No lines in the ladies room. That’s what I noticed at a recent financial services industry conference where there were roughly 200 men and 12 women in attendance. The conference was for business owners and C-suite executives—movers and shakers. It is all too true that the industry is male-dominated and few women have broken through the ranks to senior executive roles. That said, we women of the industry know of each other, and as a group we could have certainly filled more seats in the room.
Being an advocate for gender diversity, I asked the organizer why he hadn’t invited more women. I was feeling quite certain he’d have a sheepish response. Instead, he replied, “For every 10 men I invite, five show up. I have to invite 20 women just to get one to attend!” This was not what I had expected to hear.
After taking time to think about it, I decided there could be several reasons women don’t show up in these industry settings:
- It seems uncomfortable or less fun when you are one of few women—why go through that?
- Women are often already spread thin between work and family pressures—who has the time?
- Women often underestimate the value of the “social” network—what’s the payoff?
How do you make industry events, in typically male-oriented sectors, more comfortable? Let’s tackle the steps one at a time.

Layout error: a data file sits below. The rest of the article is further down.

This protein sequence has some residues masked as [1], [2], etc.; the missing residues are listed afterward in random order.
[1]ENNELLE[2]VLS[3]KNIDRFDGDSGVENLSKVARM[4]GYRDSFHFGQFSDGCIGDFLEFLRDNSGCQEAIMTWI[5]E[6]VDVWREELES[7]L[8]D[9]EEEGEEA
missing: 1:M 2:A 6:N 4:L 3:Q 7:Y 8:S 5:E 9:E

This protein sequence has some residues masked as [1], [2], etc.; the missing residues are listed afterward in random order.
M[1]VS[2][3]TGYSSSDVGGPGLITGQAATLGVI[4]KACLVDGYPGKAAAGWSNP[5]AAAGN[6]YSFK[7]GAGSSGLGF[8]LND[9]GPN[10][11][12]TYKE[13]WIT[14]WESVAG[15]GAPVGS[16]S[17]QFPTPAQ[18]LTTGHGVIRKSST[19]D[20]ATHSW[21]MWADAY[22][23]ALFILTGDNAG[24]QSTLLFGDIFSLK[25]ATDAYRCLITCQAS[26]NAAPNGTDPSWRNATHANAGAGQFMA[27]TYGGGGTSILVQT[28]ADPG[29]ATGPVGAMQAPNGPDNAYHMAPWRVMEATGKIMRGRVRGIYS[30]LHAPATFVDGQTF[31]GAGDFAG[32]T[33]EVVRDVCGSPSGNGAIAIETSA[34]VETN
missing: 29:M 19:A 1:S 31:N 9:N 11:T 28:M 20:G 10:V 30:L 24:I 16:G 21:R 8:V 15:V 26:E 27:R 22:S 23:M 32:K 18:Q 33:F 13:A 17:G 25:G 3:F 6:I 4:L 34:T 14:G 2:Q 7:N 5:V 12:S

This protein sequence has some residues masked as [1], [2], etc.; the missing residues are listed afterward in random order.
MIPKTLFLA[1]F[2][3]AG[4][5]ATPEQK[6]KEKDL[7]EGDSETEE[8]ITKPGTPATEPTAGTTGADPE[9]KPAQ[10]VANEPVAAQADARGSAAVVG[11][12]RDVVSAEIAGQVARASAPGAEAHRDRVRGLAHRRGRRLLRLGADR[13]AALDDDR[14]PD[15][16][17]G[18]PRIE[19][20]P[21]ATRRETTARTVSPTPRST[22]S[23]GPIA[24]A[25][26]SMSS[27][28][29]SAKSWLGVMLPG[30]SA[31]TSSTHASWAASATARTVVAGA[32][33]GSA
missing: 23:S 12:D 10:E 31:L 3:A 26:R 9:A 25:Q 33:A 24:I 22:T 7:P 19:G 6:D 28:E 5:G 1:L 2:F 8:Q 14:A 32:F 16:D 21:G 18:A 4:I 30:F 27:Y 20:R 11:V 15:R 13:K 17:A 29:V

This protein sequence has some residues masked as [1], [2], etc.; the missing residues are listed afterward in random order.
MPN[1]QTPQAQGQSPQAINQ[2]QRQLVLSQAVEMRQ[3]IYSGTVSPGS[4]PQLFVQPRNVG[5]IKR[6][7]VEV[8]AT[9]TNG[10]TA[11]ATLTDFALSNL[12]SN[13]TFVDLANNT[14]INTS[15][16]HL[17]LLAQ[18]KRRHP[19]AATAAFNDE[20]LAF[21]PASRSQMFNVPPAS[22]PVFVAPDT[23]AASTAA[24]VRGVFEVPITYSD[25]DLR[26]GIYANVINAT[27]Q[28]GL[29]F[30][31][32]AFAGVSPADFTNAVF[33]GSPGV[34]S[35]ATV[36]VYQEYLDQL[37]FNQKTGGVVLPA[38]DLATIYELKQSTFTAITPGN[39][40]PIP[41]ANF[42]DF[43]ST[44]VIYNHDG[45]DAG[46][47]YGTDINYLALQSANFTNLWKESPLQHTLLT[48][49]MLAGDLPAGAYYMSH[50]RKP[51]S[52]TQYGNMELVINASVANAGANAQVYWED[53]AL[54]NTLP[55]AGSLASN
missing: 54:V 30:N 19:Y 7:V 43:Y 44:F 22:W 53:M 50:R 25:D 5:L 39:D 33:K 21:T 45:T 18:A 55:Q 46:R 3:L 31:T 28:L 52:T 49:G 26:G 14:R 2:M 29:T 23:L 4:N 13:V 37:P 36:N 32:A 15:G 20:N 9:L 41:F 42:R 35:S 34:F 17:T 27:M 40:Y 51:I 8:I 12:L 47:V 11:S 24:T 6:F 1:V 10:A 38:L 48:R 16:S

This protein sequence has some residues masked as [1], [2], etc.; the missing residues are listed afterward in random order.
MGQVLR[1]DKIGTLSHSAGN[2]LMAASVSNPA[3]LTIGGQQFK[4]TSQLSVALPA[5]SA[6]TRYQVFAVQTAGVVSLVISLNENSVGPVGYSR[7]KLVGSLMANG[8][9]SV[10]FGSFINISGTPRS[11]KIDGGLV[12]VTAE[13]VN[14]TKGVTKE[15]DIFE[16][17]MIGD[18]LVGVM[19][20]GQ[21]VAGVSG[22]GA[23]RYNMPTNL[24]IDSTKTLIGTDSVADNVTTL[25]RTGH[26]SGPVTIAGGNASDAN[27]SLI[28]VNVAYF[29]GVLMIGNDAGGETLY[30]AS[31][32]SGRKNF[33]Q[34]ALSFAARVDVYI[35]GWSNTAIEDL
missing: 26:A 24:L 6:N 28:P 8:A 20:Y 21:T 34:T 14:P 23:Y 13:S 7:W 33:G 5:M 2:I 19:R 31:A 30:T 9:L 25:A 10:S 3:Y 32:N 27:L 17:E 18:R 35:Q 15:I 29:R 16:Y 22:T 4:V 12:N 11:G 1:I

- Enlist a friend (male or female) to come with you. Maybe they can be your “wingman” and introduce you to people, or make it more comfortable for you to speak with groups of strangers.
- In terms of time management, build a plan for yourself and stick to it—maybe designate time to attend an event once a quarter in the closest big city.
- Most industries have a certain number of national, regional or local meetings or functions. Instead of feeling pressured to attend all industry events, become a “regular” in one conference or meeting series. Having a consistent presence will go a long way. Through this, you will begin to see definitive results from creating a professional “network.”
- The designated networking and social hours at events are always where the payoff occurs—each conversation can lead to a business or career opportunity. Don’t skip the social hour, work it!
- Try to find a few people you can follow up with after the meeting to establish a greater connection—make sure you exchange business cards, too, and hopefully you will start running into these people again at your future events.
You won’t get anywhere if you don’t show up, but that is the biggest barrier to overcome. It seems lonely at first, ladies. The more we show up for ourselves and each other, the better we will all do. Let’s hope for lines in the ladies room!
Gail Graham is senior vice president of strategy and execution at United Capital, a national partnership of private wealth counseling offices. She is responsible for all aspects of branding, marketing and lead generation as well as strategy and business planning.
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